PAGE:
James Bradberry and Tre Boston are two soon-to-be free agents who have ties to Ron Rivera and who'll be sought after when the market opens in a few weeks. But you knew that already, because you've read about them on NBCSportsWashington.com and you're a well-informed fan.
There are plenty of other guys who are about to become available, though, who also have played under the Redskins' new coach in the recent past and whom Washington could choose to round out their roster after the initial wave of major signings.
Here's a list of four of those options. They won't generate the level of excitement that someone like Bradberry would, sure, but not every place on the depth chart can be filled by a Bradberry-type name. So, keep these players in mind as well.
Rivera clearly wants to bring in competition for Dwayne Haskins, and while there's an outside chance he could do that through the draft, the more plausible route is to do so via free agency.
Now, would Allen be the caliber of guy the coach wants to push Haskins? That much is debatable. He faded big-time last season after a promising beginning as Cam Newton's replacement and finished with a passer rating of 80 (Haskins, for comparison, posted a 76.1 rating).
However, if the Redskins can't convince a Marcus Mariota-type option to sign, Allen would at least be a sensible backup and represent some measure of pressure on Haskins. Overall, he'll be familar with Scott Turner's system and shouldn't cost too much. If Carolina doesn't decide to tender him — he's their exclusive rights free agent — Washington could very well be his next home.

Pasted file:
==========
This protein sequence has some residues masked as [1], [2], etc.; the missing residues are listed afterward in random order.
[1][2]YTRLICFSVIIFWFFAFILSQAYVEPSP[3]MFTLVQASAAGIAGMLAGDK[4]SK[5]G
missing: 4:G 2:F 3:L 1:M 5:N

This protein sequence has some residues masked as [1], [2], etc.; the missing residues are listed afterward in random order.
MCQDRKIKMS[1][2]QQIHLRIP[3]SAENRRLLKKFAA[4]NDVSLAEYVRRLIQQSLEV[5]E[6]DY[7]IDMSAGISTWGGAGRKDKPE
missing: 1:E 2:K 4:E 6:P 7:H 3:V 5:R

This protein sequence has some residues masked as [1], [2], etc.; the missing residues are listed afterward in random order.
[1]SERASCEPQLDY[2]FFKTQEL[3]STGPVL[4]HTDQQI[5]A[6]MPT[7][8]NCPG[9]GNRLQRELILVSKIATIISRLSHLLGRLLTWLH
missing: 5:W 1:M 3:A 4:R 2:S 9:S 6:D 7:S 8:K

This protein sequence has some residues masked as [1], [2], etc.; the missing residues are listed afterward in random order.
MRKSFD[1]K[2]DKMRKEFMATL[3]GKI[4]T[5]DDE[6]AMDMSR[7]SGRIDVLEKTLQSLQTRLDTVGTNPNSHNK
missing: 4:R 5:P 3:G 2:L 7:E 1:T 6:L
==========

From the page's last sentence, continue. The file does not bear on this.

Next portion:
Cockrell will be 29 when 2020 begins and is coming off a campaign where he played in 14 games for the Panthers. The corner, who was known in Carolina as "Pro" because of his approach and reliability, had two picks last year after missing all of 2018 with a leg injury.
The Redskins clearly need help in the secondary, and they appear poised to make a run at Bradberry. Cockrell, on the other hand, would be more of a depth addition, but one still worth making. He's been in the league since 2014, so he's got plenty of experience.
On the surface, Williams seems like a very attractive name for the Redskins. He'll be just 28 in Week 1, started at three different O-line spots last year (including four at left tackle, a place the Burgundy and Gold may soon have a large vacancy at) and was a 2017 second-team All-Pro at right tackle.
Unfortunately, he has some issues as well. Knee surgery cut his 2018 season to just one contest and he hasn't reached his 2017 form since.
So, if the Redskins want to replace their own Williams, they'd probably hope to find a more reliable lineman than the Panthers' Williams. That said, his versatility does make him an intriguing target as a swing tackle, especially if Rivera doesn't trust Geron Christian.
Wright's a wide receiver who was with the Panthers the last two years and also intersected with Turner when Turner was the Vikings QB coach from 2014 to 2016, so he's connected to both the Redskins' head coach as well as their offensive coordinator.
While the 30-year-old has never topped 42 catches or 600 yards in a season, he's been largely durable as a pro and would be a solid veteran to introduce to what's currently a very young group of wideouts in Washington.
Terry McLaurin and Steven Sims would still be the dynamic go-to guys for the Redskins, but Wright could definitely be a valuable supporting weapon on his own, too.
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